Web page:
There it was…on the bottom corner of page 25 in the Yellowknifer newspaper: “Handyperson–Department of Environment, High Arctic Weather Station, Eureka, Ellesmere Island. Position open to residents of the Northwest Territories and northern Alberta.”
I qualified as a Northwest Territories resident by a scant three months because I had moved–in early October–from Nova Scotia’s Annapolis Valley, to the barren flats of Yellowknife in the Northwest Territories where it was already -22 C. I knew one person in Yellowknife–the sister of a friend back home. She and her family had put up with me for three months while I looked for work. I was broke. Northern jobs paid well and I was prepared to go as far north as necessary to get one.
I had hoped to get hired on at the new Ekati diamond mine located approximately 480 kilometres north of Yellowknife. However, the mine was mostly interested in hiring native people and long-term residents of the Northwest Territories. Other businesses were reluctant to hire someone who had just got off the plane. And so I spent three months pounding the pavement until I saw the ad for the handyperson. The salary fit my needs and the job sounded interesting, but where was this place called Eureka?
An atlas at the Yellowknife public library located Eureka on the west coast of Ellesmere Island, now part of the huge northern territory of Nunavut (The Dawning Of Nunavut, January/February 1999). The island is separated from Greenland to the east by Kane Basin and Kennedy Channel. To the west is Axel Heiberg Island. About the same size as Britain, Ellesmere is the third largest island in Canada and the most northerly in the Arctic Archipelago. The island is deeply incised by fiords and its northern coast is extended by ice shelves that are fused to the shore. The northern part of the island is dominated by mountains that are shrouded in ice nearly 2000 metres thick. Other library books provided additional details. As one of the most remote and isolated places on earth, Ellesmere was inhabited by wandering Thule people 4,000 years ago. The Vikings visited the island in the 10th century, but it remained largely unexplored until the 1800s when heroic and often ill-fated attempts were made to locate the North Pole. The island was named after Francis Egerton, the first earl of Ellesmere, during the Inglefield expedition in 1852.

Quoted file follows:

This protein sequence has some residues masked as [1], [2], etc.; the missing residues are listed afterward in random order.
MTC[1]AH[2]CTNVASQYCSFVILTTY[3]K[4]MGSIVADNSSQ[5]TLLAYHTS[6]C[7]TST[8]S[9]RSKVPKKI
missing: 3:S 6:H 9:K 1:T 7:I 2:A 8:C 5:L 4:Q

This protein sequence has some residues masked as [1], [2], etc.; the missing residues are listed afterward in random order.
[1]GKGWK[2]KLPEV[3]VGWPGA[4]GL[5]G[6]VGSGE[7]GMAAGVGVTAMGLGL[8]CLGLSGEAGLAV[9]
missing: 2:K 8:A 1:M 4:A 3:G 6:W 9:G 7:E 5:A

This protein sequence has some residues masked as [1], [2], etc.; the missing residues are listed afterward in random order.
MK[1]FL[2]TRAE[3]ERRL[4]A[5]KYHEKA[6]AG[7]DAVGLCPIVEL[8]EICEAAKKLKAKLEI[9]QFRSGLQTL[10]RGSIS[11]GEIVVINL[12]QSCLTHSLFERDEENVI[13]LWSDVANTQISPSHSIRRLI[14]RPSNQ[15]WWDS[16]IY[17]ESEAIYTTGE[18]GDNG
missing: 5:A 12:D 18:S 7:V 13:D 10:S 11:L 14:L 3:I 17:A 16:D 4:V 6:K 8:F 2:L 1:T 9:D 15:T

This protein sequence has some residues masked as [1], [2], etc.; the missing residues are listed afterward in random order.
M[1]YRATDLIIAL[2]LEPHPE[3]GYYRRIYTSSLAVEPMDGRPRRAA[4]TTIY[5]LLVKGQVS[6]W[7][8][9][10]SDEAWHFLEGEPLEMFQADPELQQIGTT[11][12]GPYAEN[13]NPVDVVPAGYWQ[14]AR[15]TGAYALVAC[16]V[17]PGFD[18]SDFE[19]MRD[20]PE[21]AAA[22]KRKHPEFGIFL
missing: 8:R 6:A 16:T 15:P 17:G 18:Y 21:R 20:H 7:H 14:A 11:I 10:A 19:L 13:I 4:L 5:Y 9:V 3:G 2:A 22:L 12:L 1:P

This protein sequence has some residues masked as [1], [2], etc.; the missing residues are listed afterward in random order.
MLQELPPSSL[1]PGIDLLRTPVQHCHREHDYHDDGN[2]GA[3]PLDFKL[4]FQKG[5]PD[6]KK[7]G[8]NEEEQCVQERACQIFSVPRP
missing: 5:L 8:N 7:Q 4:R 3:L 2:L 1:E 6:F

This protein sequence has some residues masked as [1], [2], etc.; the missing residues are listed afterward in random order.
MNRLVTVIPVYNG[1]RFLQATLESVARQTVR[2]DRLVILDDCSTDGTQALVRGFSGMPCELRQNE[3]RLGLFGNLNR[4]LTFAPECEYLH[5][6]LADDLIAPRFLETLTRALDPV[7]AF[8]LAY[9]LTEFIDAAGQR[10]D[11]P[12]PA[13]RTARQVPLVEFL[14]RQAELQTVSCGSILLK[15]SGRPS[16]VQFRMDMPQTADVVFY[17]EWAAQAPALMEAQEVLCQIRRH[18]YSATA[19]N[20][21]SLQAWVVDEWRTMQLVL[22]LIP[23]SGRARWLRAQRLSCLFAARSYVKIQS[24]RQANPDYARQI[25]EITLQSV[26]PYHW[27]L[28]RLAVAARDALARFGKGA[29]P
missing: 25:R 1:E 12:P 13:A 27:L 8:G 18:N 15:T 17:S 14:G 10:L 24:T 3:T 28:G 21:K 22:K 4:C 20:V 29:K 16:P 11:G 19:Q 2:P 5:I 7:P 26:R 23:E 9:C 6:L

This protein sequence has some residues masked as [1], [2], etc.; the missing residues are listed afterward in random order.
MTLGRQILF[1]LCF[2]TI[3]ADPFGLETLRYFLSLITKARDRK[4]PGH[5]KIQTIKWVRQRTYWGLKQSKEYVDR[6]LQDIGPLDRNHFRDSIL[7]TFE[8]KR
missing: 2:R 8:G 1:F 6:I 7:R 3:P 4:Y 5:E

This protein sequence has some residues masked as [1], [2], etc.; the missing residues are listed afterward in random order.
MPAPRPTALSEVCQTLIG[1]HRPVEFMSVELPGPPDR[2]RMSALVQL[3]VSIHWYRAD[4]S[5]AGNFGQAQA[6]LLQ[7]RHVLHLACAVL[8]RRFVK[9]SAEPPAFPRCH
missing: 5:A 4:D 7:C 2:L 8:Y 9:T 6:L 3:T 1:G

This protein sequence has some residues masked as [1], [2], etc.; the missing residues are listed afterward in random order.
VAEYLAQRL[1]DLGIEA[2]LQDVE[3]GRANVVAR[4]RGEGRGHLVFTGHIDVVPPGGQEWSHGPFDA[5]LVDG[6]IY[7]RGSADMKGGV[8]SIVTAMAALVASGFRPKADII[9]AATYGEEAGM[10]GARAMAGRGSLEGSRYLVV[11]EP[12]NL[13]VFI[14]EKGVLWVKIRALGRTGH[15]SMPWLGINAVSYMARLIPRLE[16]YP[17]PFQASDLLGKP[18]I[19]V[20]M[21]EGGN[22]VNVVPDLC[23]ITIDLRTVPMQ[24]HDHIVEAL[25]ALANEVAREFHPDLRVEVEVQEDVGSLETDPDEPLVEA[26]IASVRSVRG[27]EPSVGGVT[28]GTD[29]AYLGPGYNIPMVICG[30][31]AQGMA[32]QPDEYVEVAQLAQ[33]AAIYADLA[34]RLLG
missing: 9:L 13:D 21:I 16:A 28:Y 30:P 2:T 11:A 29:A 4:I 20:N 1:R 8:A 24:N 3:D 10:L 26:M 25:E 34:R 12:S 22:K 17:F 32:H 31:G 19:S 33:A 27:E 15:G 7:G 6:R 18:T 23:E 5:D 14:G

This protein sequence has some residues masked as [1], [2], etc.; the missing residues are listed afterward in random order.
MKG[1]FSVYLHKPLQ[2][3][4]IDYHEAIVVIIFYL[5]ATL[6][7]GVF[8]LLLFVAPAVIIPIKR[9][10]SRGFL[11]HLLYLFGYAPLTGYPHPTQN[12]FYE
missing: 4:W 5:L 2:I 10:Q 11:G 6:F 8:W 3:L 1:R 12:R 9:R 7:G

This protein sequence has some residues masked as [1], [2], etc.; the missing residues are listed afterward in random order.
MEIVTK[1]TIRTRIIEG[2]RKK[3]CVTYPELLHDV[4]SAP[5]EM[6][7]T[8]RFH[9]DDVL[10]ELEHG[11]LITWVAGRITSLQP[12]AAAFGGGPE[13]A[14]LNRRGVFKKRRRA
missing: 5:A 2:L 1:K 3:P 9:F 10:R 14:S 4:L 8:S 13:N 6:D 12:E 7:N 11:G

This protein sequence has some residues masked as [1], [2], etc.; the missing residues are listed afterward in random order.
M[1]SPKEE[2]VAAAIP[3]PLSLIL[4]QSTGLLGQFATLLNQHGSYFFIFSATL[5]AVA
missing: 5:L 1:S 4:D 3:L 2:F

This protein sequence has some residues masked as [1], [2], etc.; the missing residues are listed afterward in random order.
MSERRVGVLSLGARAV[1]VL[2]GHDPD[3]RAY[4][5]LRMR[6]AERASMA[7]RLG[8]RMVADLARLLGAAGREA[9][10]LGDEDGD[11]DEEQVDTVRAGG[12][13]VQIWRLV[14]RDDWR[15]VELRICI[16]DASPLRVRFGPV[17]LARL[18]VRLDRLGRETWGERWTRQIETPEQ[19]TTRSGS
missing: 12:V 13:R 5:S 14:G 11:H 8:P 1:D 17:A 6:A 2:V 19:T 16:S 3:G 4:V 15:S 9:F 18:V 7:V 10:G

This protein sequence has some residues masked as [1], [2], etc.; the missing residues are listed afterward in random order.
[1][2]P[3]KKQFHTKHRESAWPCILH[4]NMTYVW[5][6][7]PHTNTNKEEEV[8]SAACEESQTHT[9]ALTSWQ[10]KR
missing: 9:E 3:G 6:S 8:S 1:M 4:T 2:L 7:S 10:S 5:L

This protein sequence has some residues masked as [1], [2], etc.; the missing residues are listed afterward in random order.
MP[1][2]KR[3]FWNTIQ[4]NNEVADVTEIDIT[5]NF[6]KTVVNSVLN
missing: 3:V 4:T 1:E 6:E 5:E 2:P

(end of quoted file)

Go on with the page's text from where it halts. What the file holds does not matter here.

Today, some 200 people live in Ellesmere’s only permanent settlement, Grise Fiord, on the southern tip of the island. Only two other sites see year-round human activity. They are Canadian Forces Base Alert on the north shore of the island and Eureka. I also discovered that Environment Canada’s Eureka weather station is one of five in a network of High Arctic meteorological sites established shortly after WW II under the combined efforts of Canada and the United States.
Approval for the Joint Arctic Weather Stations, JAWS, was reached Jan. 28, 1947. Between then and 1951, as routine air operations became possible in the Arctic and as the threat of Soviet bombers became real, meteorological sites were established at Eureka, Resolute, Isachsen, Mould Bay and Alert. Isachsen closed in September 1978 and government cutbacks closed Mould Bay in September 1997. Many Canadians may be surprised to know that the current annual cost of operating a High Arctic weather station is roughly $1.8 million.
Reconnaissance flights suggested Slidre Fiord on the Fosheim Peninsula as the most promising location for the Eureka station. Beginning at 11 a.m. on April 11, 1947, 110 tons of supplies– enough to last six men 400 days–were airlifted to Eureka. The first of five prefabricated Jamesway huts was up and heated by 7 p.m. Radio equipment and meteorological instruments were operating that evening.
All of the above information fascinated me and so I began to wonder if Environment Canada would consider a 47-year-old woman for the handyperson’s job. I applied, and seven months later the position was mine. My first tour in Eureka would begin July 17, 1998.
I flew from Yellowknife to Resolute on Cornwallis Island where I met my new supervisor, Rai Le Cotey, the station program manager. From there, Le Cotey, myself and four other people–along with two-weeks worth of produce–boarded a Twin Otter and flew to Eureka. The 2 1/2 -hour trip offered a low-altitude glimpse of some of the world’s most spectacular scenery on Axel Heiberg and Ellesmere islands. I saw icebergs floating like dollops of whipped cream on ultramarine waters; I watched the run-off from glaciers pour down through mountain passes and saw lacy scraps of summer pack ice drift lazily at the whim of winds and currents. We had flown over hundreds of miles of uninhabited landscape and were quite literally in the middle of nowhere when the Eureka outpost appeared.
We landed safely and everyone helped unload the plane. At the station, Le Cotey gave me a tour of the living quarters. He showed me the kitchen, dining room, television room, recreation room, offices, four bathrooms and the laundry room. I discovered that there are 16 bedrooms and that the television room is equipped with two sofas and 1,500 videos. The recreation room, meanwhile, has a pool table, easy chairs and a bar. I was also shown the Polar Bear room, named after the huge bear skin hanging on one wall.